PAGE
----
When I left my ER at 7AM December 26, 2009, I fully expected to return to work that night. When I was admitted to a neighboring hospital an hour later, I thought I would be returning to work after discharge. When I was discharged unable to walk without a walker, I knew I would have to file for FMLA (Family Medical Leave Act) and take a few weeks off to recover. I still fully intended to return to my job in the Pediatric ER, seeing patients and supervising medical students and residents. 6 weeks later I was still unable to walk past the stop sign at the end of our street, and it was then that I knew that my working life would have to change...but I STILL INTENDED TO GO BACK TO WORK.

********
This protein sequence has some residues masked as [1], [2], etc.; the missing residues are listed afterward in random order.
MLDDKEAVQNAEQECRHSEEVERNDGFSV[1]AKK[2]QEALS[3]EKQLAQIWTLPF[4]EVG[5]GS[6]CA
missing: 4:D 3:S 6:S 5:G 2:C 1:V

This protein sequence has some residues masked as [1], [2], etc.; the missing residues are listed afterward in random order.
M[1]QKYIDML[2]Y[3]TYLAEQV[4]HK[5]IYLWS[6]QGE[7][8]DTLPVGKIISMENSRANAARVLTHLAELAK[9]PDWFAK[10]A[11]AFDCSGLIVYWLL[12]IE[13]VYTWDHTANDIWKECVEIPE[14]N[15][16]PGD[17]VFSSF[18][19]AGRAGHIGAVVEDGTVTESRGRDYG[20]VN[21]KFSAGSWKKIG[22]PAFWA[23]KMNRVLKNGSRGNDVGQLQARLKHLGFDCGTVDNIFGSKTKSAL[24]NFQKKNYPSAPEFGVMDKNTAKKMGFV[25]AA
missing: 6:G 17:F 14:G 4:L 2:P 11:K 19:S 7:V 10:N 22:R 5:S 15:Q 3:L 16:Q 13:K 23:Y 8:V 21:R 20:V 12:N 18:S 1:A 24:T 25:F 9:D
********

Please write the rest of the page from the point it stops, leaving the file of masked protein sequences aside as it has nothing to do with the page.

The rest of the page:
I met with the hospital CEO to discuss how and when I could return. Per the American Disabilities Act (ADA), work places are required to make adjustments and allowances to help you do your job. My neurologist at BMS had already signed off on my state disability papers, because sadly, multiple sclerosis is a no-brainer. Our state sees the MS diagnosis and automatically approves applications. My hospital had been saying they were going paperless and to all-electronic charting for 3 years. It had never happened in the ER, even though the rest of the hospital had converted within the preceding 6 months. I asked that the ER make the change so that I could rest my hands and type instead of writing (At this time, even my signature was 'off.' My fine motor control was diminished, and typing/using the computer was a legitimate alternative to the writing we did so much of in the hospital (remember that CYA medicine discussion?)). The CEO refused. I asked to work part-time for a few months while I did rehab to regain my strength and endurance. She refused. I asked to work staggered shifts or to be the evening double coverage (which we were already paying outside docs extra to moonlight and cover the busier times). Again, she refused. She refused each and every ADA modification I requested. Her quote, "If you cannot meet the obligations spelled out in your contract, then your contract is null and void, and you will no longer be an employee of this hospital." Bottom line...major ADA violation.